appealed immediately, for real this time.

Republicans have treated the news with unbridled delight. House
Speaker John Boehner released a statement that reads in part, quote, "This
announcement means even the Obama administration knows the train wreck will
only get worse. And underscores the need to repeal the law and replace it
with effective, patient-centered reforms."

So with all their pointing, laughing and jeering, Republicans have
drawn the beltway`s attention to this employer mandate delay, which is
important. Let`s not get too carried away here about how important it is,
it imposes a penalty that is far less than the cost to providing health

And since most big companies already provide insurance benefits, it`s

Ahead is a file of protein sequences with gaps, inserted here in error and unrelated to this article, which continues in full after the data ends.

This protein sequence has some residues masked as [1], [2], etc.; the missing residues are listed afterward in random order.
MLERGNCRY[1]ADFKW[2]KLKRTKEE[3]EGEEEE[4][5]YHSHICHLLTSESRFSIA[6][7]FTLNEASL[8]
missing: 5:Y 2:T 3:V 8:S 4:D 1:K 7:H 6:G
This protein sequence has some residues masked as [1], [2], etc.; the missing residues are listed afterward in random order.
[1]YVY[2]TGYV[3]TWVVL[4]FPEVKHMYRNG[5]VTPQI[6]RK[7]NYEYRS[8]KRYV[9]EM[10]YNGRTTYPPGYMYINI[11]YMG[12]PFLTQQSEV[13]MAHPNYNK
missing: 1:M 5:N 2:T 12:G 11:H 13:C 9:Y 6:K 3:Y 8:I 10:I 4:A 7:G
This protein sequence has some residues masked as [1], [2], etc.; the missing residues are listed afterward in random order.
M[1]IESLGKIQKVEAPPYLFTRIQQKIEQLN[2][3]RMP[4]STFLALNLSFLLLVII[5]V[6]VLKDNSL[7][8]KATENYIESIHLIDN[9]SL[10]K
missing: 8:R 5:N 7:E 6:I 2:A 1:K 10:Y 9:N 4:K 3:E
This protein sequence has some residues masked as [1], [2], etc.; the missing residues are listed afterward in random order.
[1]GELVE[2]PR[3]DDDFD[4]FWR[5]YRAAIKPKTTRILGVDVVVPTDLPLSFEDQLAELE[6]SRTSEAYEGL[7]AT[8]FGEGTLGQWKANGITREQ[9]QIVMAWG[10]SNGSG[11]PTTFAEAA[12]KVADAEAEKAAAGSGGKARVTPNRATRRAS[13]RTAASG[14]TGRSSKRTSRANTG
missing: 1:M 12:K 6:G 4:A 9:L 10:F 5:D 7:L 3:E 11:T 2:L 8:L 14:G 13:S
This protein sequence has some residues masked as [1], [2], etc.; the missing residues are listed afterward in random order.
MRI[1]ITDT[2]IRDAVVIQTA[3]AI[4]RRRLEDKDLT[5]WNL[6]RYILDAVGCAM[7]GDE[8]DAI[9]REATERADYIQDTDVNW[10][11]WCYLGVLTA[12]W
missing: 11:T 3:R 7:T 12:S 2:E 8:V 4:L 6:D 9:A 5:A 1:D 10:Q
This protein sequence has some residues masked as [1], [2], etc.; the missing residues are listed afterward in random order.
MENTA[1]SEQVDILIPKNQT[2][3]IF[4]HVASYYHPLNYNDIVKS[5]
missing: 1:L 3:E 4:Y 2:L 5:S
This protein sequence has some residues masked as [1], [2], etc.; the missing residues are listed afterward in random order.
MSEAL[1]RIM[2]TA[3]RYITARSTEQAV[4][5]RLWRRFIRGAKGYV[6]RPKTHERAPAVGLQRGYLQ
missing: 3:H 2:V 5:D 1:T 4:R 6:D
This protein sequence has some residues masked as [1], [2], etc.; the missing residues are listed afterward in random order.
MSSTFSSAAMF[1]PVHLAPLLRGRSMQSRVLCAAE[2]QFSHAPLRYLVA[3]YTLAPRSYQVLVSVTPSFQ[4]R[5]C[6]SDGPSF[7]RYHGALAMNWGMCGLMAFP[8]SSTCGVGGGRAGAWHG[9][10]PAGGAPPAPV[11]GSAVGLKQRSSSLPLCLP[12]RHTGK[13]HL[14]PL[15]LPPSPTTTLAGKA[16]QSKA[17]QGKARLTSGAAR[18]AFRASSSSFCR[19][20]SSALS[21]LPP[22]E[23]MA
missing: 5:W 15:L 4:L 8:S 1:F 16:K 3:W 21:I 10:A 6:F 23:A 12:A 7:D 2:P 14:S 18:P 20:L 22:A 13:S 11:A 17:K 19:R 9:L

one that only affects about 5 percent or 6 percent of workers at business
with more than 50 people. Meanwhile, there is a major ongoing problem with
the implementation of Obamacare, one that no one`s really talking enough
about, that is outrageous and destructive and far reaching in consequence.

We saw that problem play out in realtime in Pennsylvania`s state
Senate today where lawmakers left for the summer after a committee vote
that killed a plan for participating in Obamacare`s Medicare extension, a
provision that would have extended health care coverage to 850,000
uninsured Pennsylvanians.

They are not alone. Nearly 10 million uninsured Americans who could
get coverage are trapped in states where Republican governors or
legislators may refused to expand Medicaid.

Joining me now, Avik Roy, a senior fellow at the Manhattan Institute,
former member of Mitt Romney`s health care policy advisory group, Joan
Walsh, editor-at-large for Salon and author of the book, "What`s The Matter
With White People?," and Congressman Jerrold Nadler, Democrat from New